|Roberto Baldoni, National Cybersecurity Agency, Italy.
Roberto Baldoni, is a full professor at the Sapienza University of Rome. He conducts research (from theory to practice) in the fields of distributed, pervasive and p2p computing, middleware platforms and information systems infrastructure with a specific emphasis on dependability and security aspects. Roberto Baldoni is director of the Sapienza Research Center for Cyber Intelligence and Information Security and, at national level, is director of the Cyber Security National Laboratory. Recently, he has been appointed as coordinator of the National Committee for Cybersecurity Research born on February 2017 as an agreement between the Italian National Research Council and the Cyber Security National Laboratory. A partial list of his publications can be found at DBLP, at Scholar Google and at MIDLAB publication repository.
|Bernadette Charron-Bost, École Normale Supérieure, France.
Bernadette Charron-Bost received the M.Sc. degree in mathematics from Paris Diderot University, Paris, in 1980 and a Ph.D. in Computer Science from the Ecole Normale Supérieure, Paris in 1989. She is currently Director of Research at CNRS and located since 2021 at the department of CS at the Ecole Normale Supérieure in Paris. Much of her work is on fundamental aspects of Distributed Computing, in particular on fault tolerance and computational models for the design and the analysis of fault-tolerant distributed systems. More recently, her research interests also include dynamic networks and asymptotic consensus in multi-agent systems, with application to natural systems.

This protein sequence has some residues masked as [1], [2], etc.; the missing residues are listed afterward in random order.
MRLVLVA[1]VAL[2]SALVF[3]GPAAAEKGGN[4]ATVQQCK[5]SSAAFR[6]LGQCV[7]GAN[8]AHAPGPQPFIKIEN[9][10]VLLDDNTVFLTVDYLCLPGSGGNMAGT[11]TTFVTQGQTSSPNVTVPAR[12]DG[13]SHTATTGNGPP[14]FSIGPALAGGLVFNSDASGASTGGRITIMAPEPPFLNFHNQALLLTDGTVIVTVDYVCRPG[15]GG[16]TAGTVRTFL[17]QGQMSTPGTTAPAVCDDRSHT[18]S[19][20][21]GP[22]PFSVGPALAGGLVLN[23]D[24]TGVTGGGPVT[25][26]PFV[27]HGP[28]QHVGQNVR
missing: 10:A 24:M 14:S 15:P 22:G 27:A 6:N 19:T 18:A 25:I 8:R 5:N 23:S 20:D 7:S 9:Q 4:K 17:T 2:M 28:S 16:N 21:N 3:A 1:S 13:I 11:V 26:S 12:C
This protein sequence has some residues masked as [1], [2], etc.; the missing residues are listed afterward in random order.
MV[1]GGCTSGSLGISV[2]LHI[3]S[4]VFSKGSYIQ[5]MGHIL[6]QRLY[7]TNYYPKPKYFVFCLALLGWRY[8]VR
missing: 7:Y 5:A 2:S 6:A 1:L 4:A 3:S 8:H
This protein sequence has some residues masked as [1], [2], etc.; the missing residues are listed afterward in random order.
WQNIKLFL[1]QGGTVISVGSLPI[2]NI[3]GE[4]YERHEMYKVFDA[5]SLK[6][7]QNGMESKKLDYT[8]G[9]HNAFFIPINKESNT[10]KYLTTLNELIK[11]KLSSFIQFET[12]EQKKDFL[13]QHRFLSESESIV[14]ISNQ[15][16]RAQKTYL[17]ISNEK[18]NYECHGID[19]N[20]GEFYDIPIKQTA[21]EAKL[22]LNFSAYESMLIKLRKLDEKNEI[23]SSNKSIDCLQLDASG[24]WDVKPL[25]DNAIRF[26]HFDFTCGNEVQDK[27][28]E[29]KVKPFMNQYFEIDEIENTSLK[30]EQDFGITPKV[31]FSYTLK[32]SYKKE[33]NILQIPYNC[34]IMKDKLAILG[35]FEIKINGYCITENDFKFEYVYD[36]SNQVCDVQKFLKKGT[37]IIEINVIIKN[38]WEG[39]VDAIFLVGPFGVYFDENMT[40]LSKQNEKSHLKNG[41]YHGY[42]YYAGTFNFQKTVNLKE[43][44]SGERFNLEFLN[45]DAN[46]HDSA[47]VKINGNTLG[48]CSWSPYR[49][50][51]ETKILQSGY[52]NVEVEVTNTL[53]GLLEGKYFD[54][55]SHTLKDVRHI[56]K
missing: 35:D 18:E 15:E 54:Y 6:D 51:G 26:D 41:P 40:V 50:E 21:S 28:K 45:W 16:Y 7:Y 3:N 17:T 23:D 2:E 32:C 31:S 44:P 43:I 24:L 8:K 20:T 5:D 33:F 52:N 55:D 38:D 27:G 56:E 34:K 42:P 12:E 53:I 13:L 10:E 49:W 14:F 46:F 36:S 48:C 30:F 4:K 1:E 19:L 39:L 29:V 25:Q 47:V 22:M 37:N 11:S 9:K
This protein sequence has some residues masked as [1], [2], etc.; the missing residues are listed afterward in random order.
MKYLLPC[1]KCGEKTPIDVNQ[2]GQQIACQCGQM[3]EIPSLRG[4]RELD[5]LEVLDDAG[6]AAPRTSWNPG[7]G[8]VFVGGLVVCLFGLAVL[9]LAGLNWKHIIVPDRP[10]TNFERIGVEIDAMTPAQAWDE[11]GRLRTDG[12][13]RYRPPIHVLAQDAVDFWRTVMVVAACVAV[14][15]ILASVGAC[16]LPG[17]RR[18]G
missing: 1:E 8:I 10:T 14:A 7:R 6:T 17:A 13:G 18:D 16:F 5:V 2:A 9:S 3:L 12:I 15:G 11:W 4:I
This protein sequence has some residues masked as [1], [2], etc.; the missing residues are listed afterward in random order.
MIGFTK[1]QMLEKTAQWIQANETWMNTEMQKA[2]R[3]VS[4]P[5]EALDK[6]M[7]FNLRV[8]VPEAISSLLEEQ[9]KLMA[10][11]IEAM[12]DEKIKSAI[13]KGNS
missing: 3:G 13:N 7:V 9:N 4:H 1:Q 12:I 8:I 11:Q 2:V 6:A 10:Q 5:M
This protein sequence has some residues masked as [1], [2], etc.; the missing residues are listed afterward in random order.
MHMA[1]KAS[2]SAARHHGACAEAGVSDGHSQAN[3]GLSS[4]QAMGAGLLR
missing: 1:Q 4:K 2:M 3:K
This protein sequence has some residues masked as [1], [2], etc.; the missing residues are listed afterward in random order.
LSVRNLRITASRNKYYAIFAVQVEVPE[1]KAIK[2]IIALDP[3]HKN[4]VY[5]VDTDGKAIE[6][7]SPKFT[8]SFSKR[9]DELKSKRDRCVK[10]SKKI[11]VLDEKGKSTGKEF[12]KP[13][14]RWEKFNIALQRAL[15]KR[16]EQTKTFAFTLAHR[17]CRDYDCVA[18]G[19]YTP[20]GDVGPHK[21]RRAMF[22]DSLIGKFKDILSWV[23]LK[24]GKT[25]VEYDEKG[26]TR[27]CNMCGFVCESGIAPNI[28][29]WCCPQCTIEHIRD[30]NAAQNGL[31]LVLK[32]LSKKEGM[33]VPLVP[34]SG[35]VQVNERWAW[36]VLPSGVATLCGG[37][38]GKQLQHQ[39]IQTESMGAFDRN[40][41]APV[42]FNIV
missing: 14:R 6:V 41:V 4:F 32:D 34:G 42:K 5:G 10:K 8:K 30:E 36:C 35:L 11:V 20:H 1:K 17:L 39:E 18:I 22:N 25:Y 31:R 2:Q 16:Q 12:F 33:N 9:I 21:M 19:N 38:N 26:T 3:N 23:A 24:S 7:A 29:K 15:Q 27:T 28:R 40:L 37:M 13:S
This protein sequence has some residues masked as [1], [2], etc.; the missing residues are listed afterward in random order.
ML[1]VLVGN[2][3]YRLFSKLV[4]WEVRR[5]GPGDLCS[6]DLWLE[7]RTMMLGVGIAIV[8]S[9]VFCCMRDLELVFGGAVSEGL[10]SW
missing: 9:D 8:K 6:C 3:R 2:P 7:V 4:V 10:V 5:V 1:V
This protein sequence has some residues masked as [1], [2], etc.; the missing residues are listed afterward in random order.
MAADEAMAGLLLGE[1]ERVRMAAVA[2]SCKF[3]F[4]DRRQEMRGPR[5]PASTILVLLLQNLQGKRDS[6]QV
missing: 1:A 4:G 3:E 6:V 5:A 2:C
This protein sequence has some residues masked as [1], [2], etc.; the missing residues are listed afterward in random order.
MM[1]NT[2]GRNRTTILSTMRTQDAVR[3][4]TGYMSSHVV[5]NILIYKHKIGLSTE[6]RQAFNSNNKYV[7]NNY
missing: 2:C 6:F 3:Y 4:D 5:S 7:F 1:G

|Seth Gilbert, National University of Singapore, Singapore.
Seth Gilbert is a Dean’s Chair Associate Professor at the National University of Singapore. He received his PhD from MIT, and spent several years as a postdoc at EPFL. His work includes research on backoff protocols, dynamic graph algorithms, wireless networks, robust scheduling, and the occasional blockchain. In fact, Seth’s research focuses on algorithmic issues of robustness and scalability, wherever they may arise.
|Michael Schapira, Hebrew University of Jerusalem, Israel.
Michael Schapira is professor of Computer Science at Hebrew University. His research focuses on the design and analysis of (Inter)network architectures and protocols and, in particular, on the interface of networking and machine learning. Prior to joining Hebrew U, he was a visiting scientist at Google NYC’s Infrastructure Networking Group and a postdoctoral researcher at UC Berkeley, Yale University, and Princeton University. He is a recipient of the Wolf Foundation’s Krill Prize, faculty awards from Microsoft, Google, and Facebook, IETF/IRTF Applied Networking Research Prizes, and the IEEE Communications Society William R. Bennett Prize.